Posterior Cruciate Ligament (PCL)

Where is it painful for a client with a PCL lesion?


Classical patient features for a PCL lesion

Age: Average age is 32.7 years

Gender: Male incidence is higher than female 2: 1

Activities / Sport: Football, soccer, skiing, motor vehicle racing, motor vehicle accidents

Area of symptoms for a PCL lesion

– Widespread around the knee as injury does not commonly occur in isolation

– Feelings of unsteadiness or discomfort // for both acute and idiopathic injuries

– Common to report anterior knee pain whilst completing functional activities

– Less common however patients can report pain in the back of the knee

– Retropatellar knee pain

Characteristics of symptoms for a PCL lesion

– Tightness and restriction // likely due to the mild/moderate effusion

– Patient reports vague symptoms compared to other ligamentous structures at the knee

– Knee stiffness (depending on the level of chondral injury)

– Deep aching pain // often low in intensity

– intermittent symptoms

Typical activity capability/restriction for a client with a PCL lesion

– Pain and discomfort when descending stairs, ramps and decelerating.

– Difficulty with weight-bearing in a semi-flexed position e.g. squatting and walking long distances

– Walking on uneven surfaces // patient will often complain of knee instability or feelings of giving way

Behaviour of symptoms for a a PCL lesion

Aggs: Hyper-extension, kneeling (posterior knee pain), deceleration, going downstairs, running.

Ease: Pillow under the knee, bracing, rest, ice

24-hour pattern: Mechanically related

Typical history of a client with a PCL lesion

– Patient reports a traumatic blow most commonly to the anterior portion of the proximal tibia

– Will have an acute onset of pain following the trauma

– Mechanism commonly a direct blow to the proximal tibia, a fall on the knee with the foot in plantarflexion and hyperextension with combined rotational forces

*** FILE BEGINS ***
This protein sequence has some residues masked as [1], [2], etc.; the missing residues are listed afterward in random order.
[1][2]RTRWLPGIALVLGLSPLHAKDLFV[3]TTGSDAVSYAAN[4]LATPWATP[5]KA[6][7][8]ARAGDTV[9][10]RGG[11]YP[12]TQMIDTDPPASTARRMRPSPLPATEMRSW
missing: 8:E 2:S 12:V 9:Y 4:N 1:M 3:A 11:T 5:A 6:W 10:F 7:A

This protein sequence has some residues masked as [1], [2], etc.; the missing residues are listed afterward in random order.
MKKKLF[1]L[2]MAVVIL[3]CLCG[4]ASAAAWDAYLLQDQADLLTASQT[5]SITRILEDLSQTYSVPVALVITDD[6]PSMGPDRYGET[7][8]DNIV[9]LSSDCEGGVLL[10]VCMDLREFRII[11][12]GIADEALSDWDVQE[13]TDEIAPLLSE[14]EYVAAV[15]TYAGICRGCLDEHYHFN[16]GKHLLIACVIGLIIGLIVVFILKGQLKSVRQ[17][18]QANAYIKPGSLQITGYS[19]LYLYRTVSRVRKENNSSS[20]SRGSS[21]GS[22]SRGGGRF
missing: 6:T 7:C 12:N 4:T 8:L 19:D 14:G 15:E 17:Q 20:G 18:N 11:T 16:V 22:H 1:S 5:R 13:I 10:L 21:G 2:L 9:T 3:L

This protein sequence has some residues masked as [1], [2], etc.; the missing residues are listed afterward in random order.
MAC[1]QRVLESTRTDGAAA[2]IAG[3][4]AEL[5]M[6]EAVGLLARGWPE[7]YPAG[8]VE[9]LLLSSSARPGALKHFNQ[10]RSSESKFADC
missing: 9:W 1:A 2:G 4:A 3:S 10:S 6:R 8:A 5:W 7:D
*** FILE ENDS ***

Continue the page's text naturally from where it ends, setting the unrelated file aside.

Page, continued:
– 50% of positive tests occur secondary to sporting injuries

– PCL implicated in 40% of acute knee instability presentations

– Another common mechanism are motor vehicle accidents (impact on the tibia forcing it posteriorly)

– 2-3% of chronic PCL presentations with unknown mechanism of injury

Pathobiological mechanisms underlying a PCL lesion

– Nociceptive pain mechanism at initial presentation

– Due to commonly reported instability at the knee it is important to understand patients confidence levels especially with loaded activities in aggravating position

– If a patient feels like a knee is going to give way or not support they will alter their behaviour accordingly. This pathway will lead to increased nociplastic influences on the patient’s presentation.

Proposed pathology for a PCL lesion

– PCL can be compromised at the mid substance, or there may be an avulsion from the anterior aspect

– Isolated PCL damage occurs in athletics, multiple structures may be involved if there is high energy trauma.

-Typically PCL injuries are combined with other ligamentous, chondral (52%) and meniscal injuries (16-28%).

Grading of injury (posterior translation in relation to the femur)

– Grade 1 (0-5mm)

– Grade 2 (5-10mm)

– Grade 3 (>10mm)

Physical impairments & associated structure/tissue sources (ie P/E findings)


– Symptoms are vague and minimal.

– Minimal pain

– Minimal swelling // intraarticular

– Full ROM into flexion

– 5 to 10 degrees deficit into extension // likely full ROM if an isolated injury

– reduced strength if chronic or pain inhibition

– bruising

– reduced gastrocnemius strength

Special tests

– Posterior drawer at 90 deg knee flexion (sensitivity 0.22-1.00; specificity 0.98)

– Posterior sag test (sensitivity 0.46-1.00; specificity 0.89)

– Quadriceps active test (sensitivity 0.53-0.98; specificity 0.96-1.00)